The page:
Sunday, July 8, 2007

Reprint of Weekly Standard Piece on Sarah

The post below is Fred Barnes's superb article on Sarah Palin. I'm going to leave it "up front" for a day or two. Underneath the Barnes piece, you'll find today's (Monday's) comments. Thanks for visiting. If you'd like to leave comments or to support Sarah's candidacy, please let me know. I'd very much recommend your visiting a new site (by an Alaskan!):

The Most Popular Governor
Alaska’s Sarah Palin is the GOP’s newest star.
by Fred Barnes07/16/2007,
The Weekly Standard
Volume 012, Issue 41


The wipeout in the 2006 election left Republicans in such a state of dejection that they’ve overlooked the one shining victory in which a Republican star was born. The triumph came in Alaska where Sarah Palin, a politician of eye-popping integrity, was elected governor. She is now the most popular governor in America, with an approval rating in the 90s, and probably the most popular public official in any state.

Her rise is a great (and rare) story of how adherence to principle–especially to transparency and accountability in government–can produce political success. And by the way, Palin is a conservative who only last month vetoed 13 percent of the state’s proposed budget for capital projects. The cuts, the Anchorage Daily News said, “may be the biggest single-year line-item veto total in state history.”

As recently as last year, Palin (pronounced pale-in) was a political outcast. She resigned in January 2004 as head of the Alaska Oil and Gas Conservation Commission after complaining to the office of Governor Frank Murkowski and to state Attorney General Gregg Renkes about ethical violations by another commissioner, Randy Ruedrich, who was also Republican state chairman.

State law barred Palin from speaking out publicly about ethical violations and corruption. But she was vindicated later in 2004 when Ruedrich, who’d been reconfirmed as state chairman, agreed to pay a $12,000 fine for breaking state ethics laws. She became a hero in the eyes of the public and the press, and the bane of Republican leaders.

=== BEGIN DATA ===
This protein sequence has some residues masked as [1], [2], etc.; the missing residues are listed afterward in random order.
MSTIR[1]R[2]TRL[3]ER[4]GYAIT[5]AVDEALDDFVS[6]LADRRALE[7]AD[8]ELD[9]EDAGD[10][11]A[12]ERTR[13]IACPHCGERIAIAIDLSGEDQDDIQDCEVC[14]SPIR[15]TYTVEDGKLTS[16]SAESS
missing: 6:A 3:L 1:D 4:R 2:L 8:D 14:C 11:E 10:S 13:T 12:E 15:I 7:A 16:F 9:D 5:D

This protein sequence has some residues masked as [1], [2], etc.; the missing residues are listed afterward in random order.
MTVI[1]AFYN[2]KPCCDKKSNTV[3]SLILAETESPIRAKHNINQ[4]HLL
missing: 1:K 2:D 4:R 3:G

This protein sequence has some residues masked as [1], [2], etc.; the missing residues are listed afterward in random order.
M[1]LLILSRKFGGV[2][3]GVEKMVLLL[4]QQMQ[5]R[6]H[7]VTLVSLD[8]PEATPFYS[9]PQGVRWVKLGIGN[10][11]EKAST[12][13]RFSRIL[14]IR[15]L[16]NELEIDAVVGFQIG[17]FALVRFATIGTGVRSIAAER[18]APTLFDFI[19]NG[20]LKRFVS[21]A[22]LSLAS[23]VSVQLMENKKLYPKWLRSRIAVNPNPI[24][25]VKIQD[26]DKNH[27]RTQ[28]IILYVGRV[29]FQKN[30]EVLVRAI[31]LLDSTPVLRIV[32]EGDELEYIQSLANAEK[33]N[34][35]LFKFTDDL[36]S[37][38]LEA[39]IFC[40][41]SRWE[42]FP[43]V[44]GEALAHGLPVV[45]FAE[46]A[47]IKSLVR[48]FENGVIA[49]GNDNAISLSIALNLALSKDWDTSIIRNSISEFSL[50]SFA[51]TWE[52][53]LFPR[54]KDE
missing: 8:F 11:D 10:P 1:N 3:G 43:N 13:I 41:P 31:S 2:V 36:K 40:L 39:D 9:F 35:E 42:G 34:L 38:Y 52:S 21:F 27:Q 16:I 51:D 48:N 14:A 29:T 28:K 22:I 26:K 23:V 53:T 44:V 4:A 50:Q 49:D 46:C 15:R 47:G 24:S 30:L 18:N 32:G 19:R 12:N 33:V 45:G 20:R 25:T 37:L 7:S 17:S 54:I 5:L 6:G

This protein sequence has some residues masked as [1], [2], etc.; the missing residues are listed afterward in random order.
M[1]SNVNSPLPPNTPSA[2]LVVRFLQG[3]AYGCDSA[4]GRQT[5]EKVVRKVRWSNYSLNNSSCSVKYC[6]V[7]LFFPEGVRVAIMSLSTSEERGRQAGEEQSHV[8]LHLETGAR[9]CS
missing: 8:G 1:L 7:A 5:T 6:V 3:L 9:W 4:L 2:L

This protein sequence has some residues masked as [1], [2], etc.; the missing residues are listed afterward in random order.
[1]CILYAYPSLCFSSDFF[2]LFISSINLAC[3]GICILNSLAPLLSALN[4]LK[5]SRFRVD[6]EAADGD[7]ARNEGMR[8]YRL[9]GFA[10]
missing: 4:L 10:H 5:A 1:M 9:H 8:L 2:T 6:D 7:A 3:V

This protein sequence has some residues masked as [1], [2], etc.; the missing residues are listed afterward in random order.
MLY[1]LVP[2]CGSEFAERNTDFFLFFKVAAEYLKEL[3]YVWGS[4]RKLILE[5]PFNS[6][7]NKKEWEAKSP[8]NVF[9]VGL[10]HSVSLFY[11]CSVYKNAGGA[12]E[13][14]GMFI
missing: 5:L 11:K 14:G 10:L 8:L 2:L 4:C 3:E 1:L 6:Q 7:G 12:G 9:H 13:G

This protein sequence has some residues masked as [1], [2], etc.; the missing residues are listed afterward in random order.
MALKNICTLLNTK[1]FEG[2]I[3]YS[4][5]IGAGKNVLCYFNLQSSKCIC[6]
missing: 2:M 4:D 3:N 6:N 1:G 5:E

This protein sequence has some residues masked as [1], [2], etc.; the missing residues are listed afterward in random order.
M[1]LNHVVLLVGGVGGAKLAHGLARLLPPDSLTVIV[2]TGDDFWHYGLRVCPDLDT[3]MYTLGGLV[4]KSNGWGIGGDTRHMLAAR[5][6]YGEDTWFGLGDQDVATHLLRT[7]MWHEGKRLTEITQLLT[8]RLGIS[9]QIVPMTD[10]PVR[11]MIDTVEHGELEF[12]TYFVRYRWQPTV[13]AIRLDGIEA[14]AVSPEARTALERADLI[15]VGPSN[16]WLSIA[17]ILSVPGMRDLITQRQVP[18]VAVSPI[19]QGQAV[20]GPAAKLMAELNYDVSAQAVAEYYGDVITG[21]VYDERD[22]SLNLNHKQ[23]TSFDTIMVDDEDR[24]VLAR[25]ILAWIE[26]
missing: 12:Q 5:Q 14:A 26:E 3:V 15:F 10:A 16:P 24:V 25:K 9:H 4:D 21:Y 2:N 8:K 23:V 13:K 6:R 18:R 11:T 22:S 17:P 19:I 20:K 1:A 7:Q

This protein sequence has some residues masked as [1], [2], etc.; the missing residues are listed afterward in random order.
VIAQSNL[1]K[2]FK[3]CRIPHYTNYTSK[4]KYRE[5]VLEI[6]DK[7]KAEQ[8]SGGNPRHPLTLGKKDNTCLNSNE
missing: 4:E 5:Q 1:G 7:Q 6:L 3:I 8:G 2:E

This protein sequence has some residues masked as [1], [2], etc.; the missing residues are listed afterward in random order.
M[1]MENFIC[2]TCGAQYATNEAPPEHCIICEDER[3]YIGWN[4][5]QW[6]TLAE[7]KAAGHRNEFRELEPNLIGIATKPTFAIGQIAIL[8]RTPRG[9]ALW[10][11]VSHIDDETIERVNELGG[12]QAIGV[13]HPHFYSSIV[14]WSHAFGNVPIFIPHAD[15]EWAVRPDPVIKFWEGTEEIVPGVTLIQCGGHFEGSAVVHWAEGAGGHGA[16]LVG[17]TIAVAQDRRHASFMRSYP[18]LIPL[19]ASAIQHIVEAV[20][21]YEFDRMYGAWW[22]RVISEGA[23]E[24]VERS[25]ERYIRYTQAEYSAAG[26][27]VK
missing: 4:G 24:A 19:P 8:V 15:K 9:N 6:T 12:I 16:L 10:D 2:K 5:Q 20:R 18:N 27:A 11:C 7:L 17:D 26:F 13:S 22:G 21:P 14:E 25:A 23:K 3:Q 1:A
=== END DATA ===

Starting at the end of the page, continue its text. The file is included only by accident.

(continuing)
In 2005, she continued to take on the Republican establishment by joining Eric Croft, a Democrat, in lodging an ethics complaint against Renkes, who was not only attorney general but also a long-time adviser and campaign manager for Murkowski. The governor reprimanded Renkes and said the case was closed. It wasn’t. Renkes resigned a few weeks later, and Palin was again hailed as a hero.

Palin, 43, the mother of four, passed up a chance to challenge Republican senator Lisa Murkowski, the then-governor’s daughter, in 2004. She endorsed another candidate in the primary, but Murkowski won and was reelected. Palin said then that her 14-year-old son talked her out of running, though it’s doubtful that was the sole reason.

In 2006, she didn’t hesitate. She ran against Gov. Murkowski, who was seeking a second term despite sagging poll ratings, in the Republican primary. In a three-way race, Palin captured 51 percent and won in a landslide. She defeated former Democratic governor Tony Knowles in the general election, 49 percent to 41 percent.

She was one of the few Republicans anywhere in the country to perform above expectations in 2006, an overwhelmingly Democratic year. Palin is unabashedly pro life.

With her emphasis on ethics and openness in government, “it turned out Palin caught the temper of the times perfectly,” wrote Tom Kizzia of the Anchorage Daily News. She was also lucky. News broke of an FBI investigation of corruption by legislators between the primary and general elections. So far, three legislators have been indicted.

In the roughly three years since she quit as the state’s chief regulator of the oil industry, Palin has crushed the Republican hierarchy (virtually all male) and nearly every other foe or critic. Political analysts in Alaska refer to the “body count” of Palin’s rivals. “The landscape is littered with the bodies of those who crossed Sarah,” says pollster Dave Dittman, who worked for her gubernatorial campaign. It includes Ruedrich, Renkes, Murkowski, gubernatorial contenders John Binkley and Andrew Halcro, the three big oil companies in Alaska, and a section of the Daily News called “Voice of the Times,” which was highly critical of Palin and is now defunct.

One of her first acts as governor was to fire the Alaska Board of Agriculture. Her ultimate target was the state Creamery Board, which has been marketing the products of Alaska dairy farmers for 71 years and wanted to close down after receiving $600,000 from the state. “You don’t just close your doors and walk away,” Palin told me. She discovered she lacked the power to fire the Creamery Board. Only the board of agriculture had that authority. So Palin replaced the agriculture board, which appointed a new creamery board, which has rescinded the plan to shut down.

In preserving support for dairy farmers, Palin exhibited a kind of Alaskan chauvinism. She came to the state as an infant, making her practically a native. And she is eager to keep Alaska free from domination by oil companies or from reliance on cruise lines whose ships bring thousands of tourists to the state.